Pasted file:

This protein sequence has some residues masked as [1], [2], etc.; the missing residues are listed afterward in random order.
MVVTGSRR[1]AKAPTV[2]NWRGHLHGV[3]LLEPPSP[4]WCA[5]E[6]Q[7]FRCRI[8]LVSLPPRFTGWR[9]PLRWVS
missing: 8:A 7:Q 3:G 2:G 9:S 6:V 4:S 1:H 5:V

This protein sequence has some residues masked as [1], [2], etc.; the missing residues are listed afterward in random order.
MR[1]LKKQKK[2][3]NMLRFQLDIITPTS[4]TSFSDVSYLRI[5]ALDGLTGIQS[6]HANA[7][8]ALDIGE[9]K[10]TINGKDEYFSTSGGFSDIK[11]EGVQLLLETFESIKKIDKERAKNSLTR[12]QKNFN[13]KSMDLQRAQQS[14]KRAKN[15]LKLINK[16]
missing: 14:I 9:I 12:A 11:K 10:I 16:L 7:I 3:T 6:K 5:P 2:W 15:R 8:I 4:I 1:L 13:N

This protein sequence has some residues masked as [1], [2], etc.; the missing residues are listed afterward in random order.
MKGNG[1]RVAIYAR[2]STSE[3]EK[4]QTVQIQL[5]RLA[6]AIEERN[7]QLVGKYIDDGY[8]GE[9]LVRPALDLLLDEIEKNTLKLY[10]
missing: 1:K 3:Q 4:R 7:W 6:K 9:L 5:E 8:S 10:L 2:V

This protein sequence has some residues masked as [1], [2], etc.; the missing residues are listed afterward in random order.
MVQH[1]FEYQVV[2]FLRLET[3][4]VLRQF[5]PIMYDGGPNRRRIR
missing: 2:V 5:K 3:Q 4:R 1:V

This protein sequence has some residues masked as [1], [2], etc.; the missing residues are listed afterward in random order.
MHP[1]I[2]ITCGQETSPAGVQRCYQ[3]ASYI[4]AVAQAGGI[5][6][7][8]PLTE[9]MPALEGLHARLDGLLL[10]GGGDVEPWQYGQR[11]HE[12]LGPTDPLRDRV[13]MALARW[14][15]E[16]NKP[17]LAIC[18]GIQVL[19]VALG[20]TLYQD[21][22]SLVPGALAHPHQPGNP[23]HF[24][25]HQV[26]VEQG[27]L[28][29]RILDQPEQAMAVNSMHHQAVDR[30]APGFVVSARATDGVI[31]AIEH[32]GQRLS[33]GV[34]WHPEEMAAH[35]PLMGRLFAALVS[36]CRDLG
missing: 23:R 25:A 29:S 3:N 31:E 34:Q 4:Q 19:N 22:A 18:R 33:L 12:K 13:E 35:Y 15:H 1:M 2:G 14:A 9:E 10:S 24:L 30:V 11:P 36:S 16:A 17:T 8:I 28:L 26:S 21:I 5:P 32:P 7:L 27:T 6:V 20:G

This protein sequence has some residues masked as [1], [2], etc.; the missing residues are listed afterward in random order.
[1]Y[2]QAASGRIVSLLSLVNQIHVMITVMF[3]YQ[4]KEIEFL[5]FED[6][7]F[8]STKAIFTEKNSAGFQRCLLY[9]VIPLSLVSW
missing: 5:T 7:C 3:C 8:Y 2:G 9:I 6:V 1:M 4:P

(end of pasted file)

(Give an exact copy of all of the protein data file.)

This protein sequence has some residues masked as [1], [2], etc.; the missing residues are listed afterward in random order.
MVVTGSRR[1]AKAPTV[2]NWRGHLHGV[3]LLEPPSP[4]WCA[5]E[6]Q[7]FRCRI[8]LVSLPPRFTGWR[9]PLRWVS
missing: 8:A 7:Q 3:G 2:G 9:S 6:V 4:S 1:H 5:V

This protein sequence has some residues masked as [1], [2], etc.; the missing residues are listed afterward in random order.
MR[1]LKKQKK[2][3]NMLRFQLDIITPTS[4]TSFSDVSYLRI[5]ALDGLTGIQS[6]HANA[7][8]ALDIGE[9]K[10]TINGKDEYFSTSGGFSDIK[11]EGVQLLLETFESIKKIDKERAKNSLTR[12]QKNFN[13]KSMDLQRAQQS[14]KRAKN[15]LKLINK[16]
missing: 14:I 9:I 12:A 11:K 10:I 16:L 7:I 3:T 6:K 5:P 2:W 15:R 8:I 4:I 1:L 13:N

This protein sequence has some residues masked as [1], [2], etc.; the missing residues are listed afterward in random order.
MKGNG[1]RVAIYAR[2]STSE[3]EK[4]QTVQIQL[5]RLA[6]AIEERN[7]QLVGKYIDDGY[8]GE[9]LVRPALDLLLDEIEKNTLKLY[10]
missing: 1:K 3:Q 4:R 7:W 6:K 9:L 5:E 8:S 10:L 2:V

This protein sequence has some residues masked as [1], [2], etc.; the missing residues are listed afterward in random order.
MVQH[1]FEYQVV[2]FLRLET[3][4]VLRQF[5]PIMYDGGPNRRRIR
missing: 2:V 5:K 3:Q 4:R 1:V

This protein sequence has some residues masked as [1], [2], etc.; the missing residues are listed afterward in random order.
MHP[1]I[2]ITCGQETSPAGVQRCYQ[3]ASYI[4]AVAQAGGI[5][6][7][8]PLTE[9]MPALEGLHARLDGLLL[10]GGGDVEPWQYGQR[11]HE[12]LGPTDPLRDRV[13]MALARW[14][15]E[16]NKP[17]LAIC[18]GIQVL[19]VALG[20]TLYQD[21][22]SLVPGALAHPHQPGNP[23]HF[24][25]HQV[26]VEQG[27]L[28][29]RILDQPEQAMAVNSMHHQAVDR[30]APGFVVSARATDGVI[31]AIEH[32]GQRLS[33]GV[34]WHPEEMAAH[35]PLMGRLFAALVS[36]CRDLG
missing: 23:R 25:A 29:S 3:N 31:E 34:Q 4:Q 19:N 22:A 18:R 33:L 12:K 13:E 35:Y 15:H 1:M 2:G 14:A 9:E 10:S 24:L 30:V 11:P 36:S 16:A 17:T 8:I 28:L 26:S 21:I 5:P 32:P 7:L 27:T 6:V 20:G

This protein sequence has some residues masked as [1], [2], etc.; the missing residues are listed afterward in random order.
[1]Y[2]QAASGRIVSLLSLVNQIHVMITVMF[3]YQ[4]KEIEFL[5]FED[6][7]F[8]STKAIFTEKNSAGFQRCLLY[9]VIPLSLVSW
missing: 5:T 7:C 3:C 8:Y 2:G 9:I 6:V 1:M 4:P